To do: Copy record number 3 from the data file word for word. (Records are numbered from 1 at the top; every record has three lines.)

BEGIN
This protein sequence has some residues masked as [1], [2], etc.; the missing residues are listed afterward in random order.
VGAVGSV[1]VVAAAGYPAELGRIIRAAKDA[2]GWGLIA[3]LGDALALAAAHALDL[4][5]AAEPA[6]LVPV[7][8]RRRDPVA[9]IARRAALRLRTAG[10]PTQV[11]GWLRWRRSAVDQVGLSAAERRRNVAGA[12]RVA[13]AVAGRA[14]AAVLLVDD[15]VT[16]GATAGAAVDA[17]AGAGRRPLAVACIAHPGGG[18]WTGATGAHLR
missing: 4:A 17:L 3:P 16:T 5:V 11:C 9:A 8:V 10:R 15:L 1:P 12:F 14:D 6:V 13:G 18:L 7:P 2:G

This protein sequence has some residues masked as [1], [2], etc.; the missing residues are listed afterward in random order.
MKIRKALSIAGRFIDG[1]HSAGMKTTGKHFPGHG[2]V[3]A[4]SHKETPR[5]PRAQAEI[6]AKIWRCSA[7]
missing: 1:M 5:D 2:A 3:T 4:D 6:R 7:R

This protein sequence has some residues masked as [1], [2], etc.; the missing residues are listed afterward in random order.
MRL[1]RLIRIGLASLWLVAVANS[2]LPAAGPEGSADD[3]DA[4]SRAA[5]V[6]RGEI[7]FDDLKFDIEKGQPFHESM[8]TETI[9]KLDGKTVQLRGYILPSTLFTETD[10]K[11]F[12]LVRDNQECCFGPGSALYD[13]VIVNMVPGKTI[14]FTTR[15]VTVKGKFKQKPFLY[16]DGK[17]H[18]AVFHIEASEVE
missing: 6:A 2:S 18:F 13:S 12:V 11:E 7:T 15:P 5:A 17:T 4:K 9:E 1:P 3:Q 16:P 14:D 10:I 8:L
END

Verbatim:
This protein sequence has some residues masked as [1], [2], etc.; the missing residues are listed afterward in random order.
MRL[1]RLIRIGLASLWLVAVANS[2]LPAAGPEGSADD[3]DA[4]SRAA[5]V[6]RGEI[7]FDDLKFDIEKGQPFHESM[8]TETI[9]KLDGKTVQLRGYILPSTLFTETD[10]K[11]F[12]LVRDNQECCFGPGSALYD[13]VIVNMVPGKTI[14]FTTR[15]VTVKGKFKQKPFLY[16]DGK[17]H[18]AVFHIEASEVE
missing: 6:A 2:S 18:F 13:S 12:V 11:E 7:T 15:P 5:A 17:T 4:K 9:E 1:P 3:Q 16:P 14:D 10:I 8:L